What are those /dev/ Files?

Discussion in 'Filesystem' started by DevynCJohnson, Oct 6, 2013.

  1. DevynCJohnson

    DevynCJohnson Well-Known Member Staff Member Staff Writer

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    On all Linux systems, users will find files that are named after devices along with other files. This is found under /dev/. This is the device folder. On Linux, devices are shown as files. Some of these device files allow users to funnel information into them like they are real files. For instance, users can send errors to /dev/null like this: “SOME_COMMAND 2>/dev/null”. Every user will have different device files. This depends on the kernel, installed features, and hardware present. This article will describe many of the device files under /dev/. However, not all will be included here and some of these may not be supported by your system.

    alarm – This allows access the alarm.

    ashmem – Android Shared MEMory. This is a shared memory allocator.

    autofs – auto-mount filesystems. This virtual device auto-mounts filesystems. This is used when an USB memory card is plugged into the USB ports.

    binder – This virtual device uses shared memory to make secure IPC. Inter-Process Communication (IPC) is the concept of many threads (within a process or between processes)to communicate.

    block – This directory contains block devices like hard-drives or any other device that handles data in blocks.

    bsg – This folder is for Block Scsi Generic drivers.

    bus – This directory is for devices on the bus system. For example, when a USB device is plugged into the system, the device will appear in here as a device file.

    cdrom – This is a link to /dev/sr0 which is the device file for the cdrom drive.

    cdrw - This is a link to /dev/sr0 which is the device file for the cdrom drive. This is specifically used for writing to discs.

    char – This device file is for character devices.

    console – This device file is the monitor.

    core – This is a link to /proc/kcore.

    cpu – This is a directory for the CPU virtual devices. Since many systems have more than one processor, this folder would hold all of the device files.

    cpu_dma_latency – This virtual device gives the user or process control over the CPU's sleep state. This device will prevent the CPU from entering a deep sleep state when a zero is written to this virtual device.

    disk – This folder contains links to the storage units.

    dri – This directory contains device files for graphics cards.

    dvd - This is a link to /dev/sr0 which is the device file for the cdrom drive. This is used for DVDs.

    dvdrw - This is a link to /dev/sr0 which is the device file for the cdrom drive. This link is specifically used for writing to DVDs.

    ecryptfs – This device file is used to handle encrypted filesystems.

    fb0 – This device file is the currently displayed graphics on the screen. “fb” stands for Frame Buffer. On some systems, typing “sudo cat /dev/urandom > /dev/fb0” will make random pixels on the screen.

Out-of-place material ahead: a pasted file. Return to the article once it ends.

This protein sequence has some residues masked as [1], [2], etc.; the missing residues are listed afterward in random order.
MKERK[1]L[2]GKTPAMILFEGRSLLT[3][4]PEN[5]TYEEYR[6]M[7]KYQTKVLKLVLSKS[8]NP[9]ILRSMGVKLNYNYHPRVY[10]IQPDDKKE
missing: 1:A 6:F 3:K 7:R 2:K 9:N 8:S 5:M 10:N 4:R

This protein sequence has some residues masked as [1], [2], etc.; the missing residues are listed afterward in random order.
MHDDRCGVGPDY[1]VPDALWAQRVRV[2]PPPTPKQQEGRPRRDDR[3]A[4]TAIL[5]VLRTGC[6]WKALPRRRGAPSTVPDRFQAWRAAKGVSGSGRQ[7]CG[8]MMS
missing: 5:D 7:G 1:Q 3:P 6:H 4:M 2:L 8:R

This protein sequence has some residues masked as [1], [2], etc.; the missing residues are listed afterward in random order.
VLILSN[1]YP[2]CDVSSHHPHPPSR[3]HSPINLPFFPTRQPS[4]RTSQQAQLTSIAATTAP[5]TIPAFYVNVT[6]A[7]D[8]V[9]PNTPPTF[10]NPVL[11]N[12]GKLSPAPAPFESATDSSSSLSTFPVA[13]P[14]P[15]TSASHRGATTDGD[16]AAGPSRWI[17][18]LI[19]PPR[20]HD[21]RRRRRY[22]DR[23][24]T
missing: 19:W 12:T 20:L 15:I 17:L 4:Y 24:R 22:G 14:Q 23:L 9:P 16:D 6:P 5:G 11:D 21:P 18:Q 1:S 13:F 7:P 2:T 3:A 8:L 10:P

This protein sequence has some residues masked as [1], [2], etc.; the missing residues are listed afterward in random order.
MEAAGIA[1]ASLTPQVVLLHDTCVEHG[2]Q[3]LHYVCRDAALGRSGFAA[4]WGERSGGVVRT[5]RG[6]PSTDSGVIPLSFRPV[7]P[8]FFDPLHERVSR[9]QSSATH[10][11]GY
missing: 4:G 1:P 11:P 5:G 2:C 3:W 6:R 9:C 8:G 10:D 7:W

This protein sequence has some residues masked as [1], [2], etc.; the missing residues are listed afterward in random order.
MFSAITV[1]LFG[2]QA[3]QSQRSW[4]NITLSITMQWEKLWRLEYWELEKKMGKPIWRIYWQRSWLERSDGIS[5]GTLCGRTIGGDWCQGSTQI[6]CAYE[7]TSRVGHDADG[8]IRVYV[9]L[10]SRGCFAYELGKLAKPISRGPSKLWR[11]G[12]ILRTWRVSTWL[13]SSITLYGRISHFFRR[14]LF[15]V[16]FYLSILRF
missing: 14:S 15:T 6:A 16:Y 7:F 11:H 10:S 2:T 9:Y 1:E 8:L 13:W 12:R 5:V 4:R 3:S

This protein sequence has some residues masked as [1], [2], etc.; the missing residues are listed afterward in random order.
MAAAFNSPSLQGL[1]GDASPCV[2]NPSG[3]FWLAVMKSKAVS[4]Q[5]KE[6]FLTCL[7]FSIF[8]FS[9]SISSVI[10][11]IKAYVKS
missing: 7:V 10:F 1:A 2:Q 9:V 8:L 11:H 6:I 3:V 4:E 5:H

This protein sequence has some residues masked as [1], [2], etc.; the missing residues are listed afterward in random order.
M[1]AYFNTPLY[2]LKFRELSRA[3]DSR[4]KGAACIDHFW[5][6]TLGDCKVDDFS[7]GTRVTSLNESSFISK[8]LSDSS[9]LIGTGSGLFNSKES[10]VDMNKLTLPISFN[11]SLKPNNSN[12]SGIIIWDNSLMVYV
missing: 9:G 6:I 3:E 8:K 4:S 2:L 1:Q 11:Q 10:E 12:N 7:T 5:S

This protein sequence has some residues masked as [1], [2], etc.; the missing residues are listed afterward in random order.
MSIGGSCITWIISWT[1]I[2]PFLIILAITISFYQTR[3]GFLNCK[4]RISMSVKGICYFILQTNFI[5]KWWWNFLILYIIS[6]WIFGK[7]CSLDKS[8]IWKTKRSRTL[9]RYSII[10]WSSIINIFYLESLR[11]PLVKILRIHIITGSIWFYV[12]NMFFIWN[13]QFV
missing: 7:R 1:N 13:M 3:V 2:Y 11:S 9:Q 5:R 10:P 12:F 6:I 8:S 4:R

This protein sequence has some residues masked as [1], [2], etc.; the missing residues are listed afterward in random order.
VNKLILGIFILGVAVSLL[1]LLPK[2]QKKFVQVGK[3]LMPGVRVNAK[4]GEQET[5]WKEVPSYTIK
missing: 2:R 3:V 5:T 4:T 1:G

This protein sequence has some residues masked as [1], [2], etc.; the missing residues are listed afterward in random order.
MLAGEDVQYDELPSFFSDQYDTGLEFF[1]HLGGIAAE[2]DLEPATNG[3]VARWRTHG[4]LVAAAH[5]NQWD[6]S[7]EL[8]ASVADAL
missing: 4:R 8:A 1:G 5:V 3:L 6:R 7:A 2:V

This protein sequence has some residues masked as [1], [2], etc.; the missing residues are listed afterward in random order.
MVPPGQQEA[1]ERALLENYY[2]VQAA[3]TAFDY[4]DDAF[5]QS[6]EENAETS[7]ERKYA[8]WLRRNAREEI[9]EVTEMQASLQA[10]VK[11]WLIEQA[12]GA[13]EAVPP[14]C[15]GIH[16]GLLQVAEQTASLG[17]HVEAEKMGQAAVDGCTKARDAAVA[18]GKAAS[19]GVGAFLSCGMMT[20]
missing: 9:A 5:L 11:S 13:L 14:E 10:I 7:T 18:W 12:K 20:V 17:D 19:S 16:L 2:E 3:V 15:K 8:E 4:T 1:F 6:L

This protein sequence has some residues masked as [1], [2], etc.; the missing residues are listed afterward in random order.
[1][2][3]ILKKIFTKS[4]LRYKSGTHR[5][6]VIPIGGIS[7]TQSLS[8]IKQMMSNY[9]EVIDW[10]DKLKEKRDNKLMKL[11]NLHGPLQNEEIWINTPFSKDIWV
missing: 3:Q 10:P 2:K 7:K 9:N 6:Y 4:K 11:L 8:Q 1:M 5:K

fd – This is a link to a directory (/proc/self/fd/). This pseudo-filesystem is the layer beneath the Virtual FileSystem (VFS).

    full – This file is used for testing purposes to send software the ENOSPC error when the software tries to write to the virtual device. The ENOSPC error signal mean no space is left on the drive. When read, this virtual drive provides null characters like /dev/zero.

    fuse – The FUSE filesystems use this device file.

    hpet – The High Precision Event Timer is the device file for timers.

    input – This folder holds device files for various input devices like mice and keyboards.

    kmsg – Any writes to this device file goes to the kernel's printk buffer.

    log – This is a Unix Domain Socket for syslogd. When a process writes to this device file, syslogd will receive the input.

    loop0 – This device file can be used to mount “.img” files and ISO files.

    loop-control – This device file permits users to create more loop devices as needed.

    mapper – This directory contains device files for mapping a block device (like a hard-drive) onto another. These files are important for RAID systems. This is also used for symbolic links.

    mcelog – This is the Machine Check Exceptions (MCE) log.

    mem – This is the device file for the physical memory. This should not be dealt with unless you know what you are doing.

    mouse – This device file represents the mouse. However, most systems do not have this file and have /dev/input/mice and/or /dev/input/mouse0 instead.

    net – This directory contains network device files for dealing with packets.

    network_latency – This device file deals with power saving features for wireless network devices like Wifi.

    null – This is the most commonly known /dev/ device file. Many users use this device file as the end point for data that comes from stderr and sometimes even stdout. For illustration, if a user does not want to see any errors produced by a command, they can type “COMMAND 2> /dev/null”. The normal output (stdout) will still be displayed in the terminal.

    oldmem – This device file allows users to access the old memory that the crashed kernel was using. This is perfect for debugging purposes.

    port – IO ports can be access through /dev/ports.

    ppp – The Point-to-Point Protocol is used to dial the ISP via an analog modem.

    psaux – PS/2 mice use these device files.

    ptmx – This device file is the pseudoterminal master multiplexer (PTM) which is used with the pseudoterminal slaves (PTS).

    pts – Pseudoterminal slaves (PTS) belong in this folder.

    ram0 – This device file is for the first RAM chip.

    random – This special file is used for random number generation.